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Four new Oilers see great promise in Edmonton

by Derek Van Diest

EDMONTON -- Four of the Edmonton Oilers' offseason acquisitions are getting familiar with their new playing environment.

Defensemen Keith Aulie and Mark Fayne, and forwards Benoit Pouliot and Teddy Purcell, are here this week doing some reconnaissance work.

While in town they plan on doing a little house hunting.

"We've been pretty busy. We're trying to get a feel for the city a little bit," Purcell said. "We've looked at some places, went over to the rink and got to meet some of the staff over there. We had dinner with the coaching staff [Monday] night too. It's been fun. It's been a hectic couple of days, but I think it's nice to get into the city and get a feel for it before coming in blind at training camp."

Aulie, Fayne, Pouliot and Purcell were brought in this offseason to complement the Oilers' young, up-and-coming roster.

Purcell was acquired from the Tampa Bay Lightning on June 29 in a trade for center Sam Gagner. Aulie, Fayne and Pouliot were signed as free agents July 1.


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"It's exciting to hop on a plane from Regina [Saskatchewan] and be here in over an hour,"  Aulie said. "To meet the people here, see the people here and kind of get a feel of what the Oilers are all about is nice. Being at the rink [Tuesday] morning and meeting the training staff there was good. We're pretty excited to get it going.

"We got here [Monday] and looked around the city a little bit, trying to get a grasp of the city. It's nice to get in here early, see what it's about, know what's expected of you in the fall and to come in ready for training camp."

Purcell, 28, spent the previous five seasons with the Lightning. He had 12 goals and 42 points in 81 games last season and is expected to add depth to the Oilers' bottom two lines.

Aulie, 25, also was a member of the Lightning last season; he had one assist in 15 games.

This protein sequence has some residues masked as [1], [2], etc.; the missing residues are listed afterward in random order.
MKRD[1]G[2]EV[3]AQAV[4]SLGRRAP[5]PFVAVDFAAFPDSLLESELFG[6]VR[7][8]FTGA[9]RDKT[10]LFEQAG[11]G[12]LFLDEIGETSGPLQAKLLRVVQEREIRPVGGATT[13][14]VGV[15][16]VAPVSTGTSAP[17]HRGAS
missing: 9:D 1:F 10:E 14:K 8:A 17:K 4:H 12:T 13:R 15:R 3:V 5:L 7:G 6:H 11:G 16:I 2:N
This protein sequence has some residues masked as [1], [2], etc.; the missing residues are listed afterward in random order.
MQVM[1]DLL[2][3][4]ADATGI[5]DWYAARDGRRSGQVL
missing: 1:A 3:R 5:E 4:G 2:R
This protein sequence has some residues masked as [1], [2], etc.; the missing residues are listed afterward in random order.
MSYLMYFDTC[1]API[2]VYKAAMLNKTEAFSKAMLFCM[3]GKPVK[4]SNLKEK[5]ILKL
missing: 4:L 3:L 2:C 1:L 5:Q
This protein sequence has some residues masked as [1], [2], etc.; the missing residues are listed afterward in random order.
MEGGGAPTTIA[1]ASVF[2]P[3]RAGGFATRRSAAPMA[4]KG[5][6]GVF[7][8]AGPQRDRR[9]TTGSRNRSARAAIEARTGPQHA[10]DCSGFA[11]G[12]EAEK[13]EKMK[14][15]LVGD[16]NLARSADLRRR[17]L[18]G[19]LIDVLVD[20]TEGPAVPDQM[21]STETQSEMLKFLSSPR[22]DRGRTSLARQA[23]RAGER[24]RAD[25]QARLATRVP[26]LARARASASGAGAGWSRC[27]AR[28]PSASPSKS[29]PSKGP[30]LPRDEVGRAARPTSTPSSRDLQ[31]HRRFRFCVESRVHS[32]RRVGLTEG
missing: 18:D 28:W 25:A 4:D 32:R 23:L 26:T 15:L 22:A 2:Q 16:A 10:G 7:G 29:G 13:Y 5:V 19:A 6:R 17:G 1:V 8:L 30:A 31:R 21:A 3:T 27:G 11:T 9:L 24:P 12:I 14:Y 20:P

"I'm a shut-down style defenseman. I play from my own end out," Aulie said. "I try to be aggressive, I try to be difficult to play against and I try to be hard on their forwards. I try to play a safe, solid game and kill penalties. I think I complement our other defensemen here pretty well. The Oilers have laid out what they expect from me and I can't wait to get going."

Fayne, 27, was brought in to add depth to the Oilers defense. He spent his entire four-year NHL career with the New Jersey Devils.

"My family had to get a lot of new apparel," Fayne said. "I'm excited about it. It's a good change and I'm looking forward to it. I'm looking forward to getting the puck up to some of those younger guys and just let them fly. I think it'll be exciting.

"I really haven't left the East Coast too much in my life. I definitely had to think about it and weigh my options before signing here in Edmonton. Ultimately, I thought this was the best fit and I think I'll be able to adjust pretty well."

Pouliot, 27, is looking to make an adjustment, joining his sixth NHL team. The fourth pick of the 2005 NHL Draft by the Minnesota Wild, he spent last season with the New York Rangers when he had 15 goals and 36 points in 80 regular-season games. He had five goals and 10 points in 25 Stanley Cup Playoff games as the Rangers lost to the Los Angeles Kings in the Stanley Cup Final.

"I really enjoyed New York and I had a great time there," Pouliot said. "The team treated us well, but when it comes down to free agency you never know what's going to happen. Coming here is a challenge. It'll be fun. [The Oilers] are so fast the way the play the game, it's going to be a great fit."

Pouliot signed a five-year contract, which he hopes brings some stability to a career that has seen him spend time with the Wild, Montreal Canadiens, Boston Bruins, Lightning and Rangers.

"I'm just going to try to bring here what I brought to New York," Pouliot said. "We didn't start great in New York. It was a long beginning of the year, and then we got on a roll. Once we got on a roll and once we started to follow what we were supposed to do with the game plan and we became accountable for each other, we went far. We were on a roll at the end and it never stopped until the Cup Final. It was a good run."

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